With regret, Flinders NT acknowledges the passing of Trisha Maroney.
Trisha was a proud Wardaman woman from the Katherine region and an experienced speech pathologist with a passion for Aboriginal health and sharing her knowledge and skills with students. Trish will be sadly missed.
Trisha’s early life was spent in Atherton Queensland, raised by her mother’s white adoptive family. She completed high school in the Barossa Valley in South Australia and entered the speech pathology training course at Flinders University in 1996, graduating in 2000.
After graduation she spent time in various part time roles while setting up a private practice in Gawler (SA). Early in 2006 Trisha commenced part time work at Muna Paeindi Communtiy Health Centre. In this position she implemented school screening programs, weekly Speech clinics and developed Nunga Playgroups in the Northern suburbs of Adelaide. Trisha ultimately went on to become the Manager at Muna Paeindi Community Health Centre. This experience fed her passion for working in early childhood services and Aboriginal health. It was during this period that she also met her partner, Mark.
Trisha had a strong sense of her Aboriginal heritage and was determined to return to the Wardaman country of her mother, south west of Mataranka, in the NT, and to reconnect with her extended family. So in July 2008, Mark gained employment at Barunga where Trisha was quickly identified by cousins, aunties and other family members. Soon after Trish was employed as a Speech Pathologist by the Katherine Regional Aboriginal Health and Related Services (KRAHRS). KRAHRS seconded Trish to Sunrise Health Service and Wurli Wurlijang Health Service. Trish continued in this role providing Speech Pathology services in Katherine and at Barunga, Mataranka, Wugularr, Jilkminggan, remote Aboriginal Communities.
Trisha was tireless in her commitment to the future of the speech pathology profession through supervising students. In early 2014, Trish joined Flinders NT Rural Clinical School based in Katherine as an academic clinical supervisor for student-led clinics situated at two primary schools in Katherine (Clyde Fenton and St Joseph College) to facilitate increased access to clinical services for Aboriginal children, develop culturally safe practice skills in the next generation of clinicians, and to promote allied health recruitment and retention at the local level. She embraced the primary school program, improving the tools used with Aboriginal pupils and liaising with the families and teachers. Initiated in 2013 by Associate Professor Pascale Dettwiller the S.E.L.L. (Speaking Easy for Living and Learning) program grew with Trish’s support and involvement, expanding to Good Beginning’s 2Learn parenting program. She has supervised over 20 students inspiring some of them to embrace the paediatric speech pathology practice in primary schools. Trish was passionate about bringing improvements in speech, language and communication for Aboriginal kids to increase their opportunities in life. So the speech pathology students also learned about Aboriginal culture and the context of remote health. Trisha presented the preliminary outcomes of the S.E.L.L. program at the 2015 National Rural Health Conference in Darwin.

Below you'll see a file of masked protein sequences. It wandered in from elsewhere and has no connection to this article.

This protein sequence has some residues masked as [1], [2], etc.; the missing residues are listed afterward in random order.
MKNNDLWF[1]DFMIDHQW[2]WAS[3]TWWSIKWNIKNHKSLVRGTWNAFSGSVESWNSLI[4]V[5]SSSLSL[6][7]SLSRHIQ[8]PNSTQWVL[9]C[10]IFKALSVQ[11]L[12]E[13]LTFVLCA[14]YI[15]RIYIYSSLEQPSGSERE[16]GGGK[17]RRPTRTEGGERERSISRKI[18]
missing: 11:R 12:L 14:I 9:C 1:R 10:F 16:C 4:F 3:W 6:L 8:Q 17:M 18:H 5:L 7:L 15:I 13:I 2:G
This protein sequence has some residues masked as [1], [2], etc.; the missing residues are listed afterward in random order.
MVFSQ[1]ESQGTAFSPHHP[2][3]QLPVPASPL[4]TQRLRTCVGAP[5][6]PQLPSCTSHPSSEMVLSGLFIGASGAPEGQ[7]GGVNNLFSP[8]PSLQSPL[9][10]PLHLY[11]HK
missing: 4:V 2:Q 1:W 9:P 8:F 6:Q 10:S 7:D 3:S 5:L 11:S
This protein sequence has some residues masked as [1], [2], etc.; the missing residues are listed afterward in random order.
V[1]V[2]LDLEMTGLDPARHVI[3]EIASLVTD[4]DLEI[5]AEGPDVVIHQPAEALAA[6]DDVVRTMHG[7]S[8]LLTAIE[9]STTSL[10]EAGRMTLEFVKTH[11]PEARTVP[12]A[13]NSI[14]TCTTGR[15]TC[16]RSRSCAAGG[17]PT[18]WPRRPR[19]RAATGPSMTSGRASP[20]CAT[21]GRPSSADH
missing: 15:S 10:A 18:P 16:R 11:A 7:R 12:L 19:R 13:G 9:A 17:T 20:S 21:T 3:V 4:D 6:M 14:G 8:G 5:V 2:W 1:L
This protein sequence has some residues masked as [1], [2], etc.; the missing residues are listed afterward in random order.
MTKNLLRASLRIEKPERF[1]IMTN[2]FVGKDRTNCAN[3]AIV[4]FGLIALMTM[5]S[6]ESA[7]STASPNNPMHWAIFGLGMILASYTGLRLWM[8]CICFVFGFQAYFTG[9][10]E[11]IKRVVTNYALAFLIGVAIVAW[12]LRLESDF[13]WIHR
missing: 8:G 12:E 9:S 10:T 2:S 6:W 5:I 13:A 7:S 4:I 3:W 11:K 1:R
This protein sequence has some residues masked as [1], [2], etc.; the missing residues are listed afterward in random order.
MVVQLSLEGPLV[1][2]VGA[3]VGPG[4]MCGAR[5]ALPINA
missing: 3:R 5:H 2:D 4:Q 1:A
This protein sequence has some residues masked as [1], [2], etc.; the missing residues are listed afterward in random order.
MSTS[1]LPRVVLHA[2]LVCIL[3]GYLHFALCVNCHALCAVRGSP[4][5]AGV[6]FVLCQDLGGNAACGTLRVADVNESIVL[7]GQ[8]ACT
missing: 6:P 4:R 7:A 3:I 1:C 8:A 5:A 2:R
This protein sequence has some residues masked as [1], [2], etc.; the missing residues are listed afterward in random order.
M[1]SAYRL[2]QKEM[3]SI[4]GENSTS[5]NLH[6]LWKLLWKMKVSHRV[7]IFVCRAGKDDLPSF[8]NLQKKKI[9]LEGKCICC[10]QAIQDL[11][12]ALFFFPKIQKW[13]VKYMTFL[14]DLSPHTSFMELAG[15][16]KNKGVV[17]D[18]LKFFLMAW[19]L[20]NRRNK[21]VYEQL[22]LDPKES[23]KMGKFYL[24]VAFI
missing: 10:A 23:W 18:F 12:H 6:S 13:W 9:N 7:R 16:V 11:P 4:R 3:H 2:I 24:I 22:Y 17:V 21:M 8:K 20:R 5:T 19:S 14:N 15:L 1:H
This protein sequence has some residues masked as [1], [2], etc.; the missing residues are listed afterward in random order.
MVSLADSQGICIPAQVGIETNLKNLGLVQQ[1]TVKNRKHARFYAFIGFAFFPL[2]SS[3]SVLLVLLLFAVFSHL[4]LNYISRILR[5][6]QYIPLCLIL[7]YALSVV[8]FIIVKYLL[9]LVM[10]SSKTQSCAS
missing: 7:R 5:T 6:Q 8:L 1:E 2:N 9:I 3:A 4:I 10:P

In addition, Trisha’s willingness to teach was highly valued by medical students based in Katherine who were supported in their development of cross-cultural skills. A hard worker, Trish’s hospitality and support to students was not limited to work hours or the work environment. Many students can testify to her email, text and phone messages that assisted them in managing the challenges of placement and learning in a remote context far from their familiar setting, as well as enjoying social occasions with Trisha. Trisha invested heavily in helping students to achieve their potential. She based her supervision and work ethics on building relationships and her influence as a supervisor will live on through her students.
In May 2016, Trish was welcomed as a new staff member of the Poche Centre for Indigenous Health, Flinders University, with a brief to provide more formal academic teaching and Indigenous student support. Unfortunately, her time was cut short by re-occurrence of her illness.
Her sudden passing will leave an irreplaceable vacuum in the Katherine Community and she will be remembered for her big smile and kindness.
We express our sympathy to those closest to Trisha, her partner Mark DiFrancesco, their young daughter Susan, Trisha’s extended family, the communities in Katherine, and all who knew her. May you rest in peace, Trisha- you have worked hard, challenged many people in their beliefs about Aboriginal culture and history, and made the world a better place.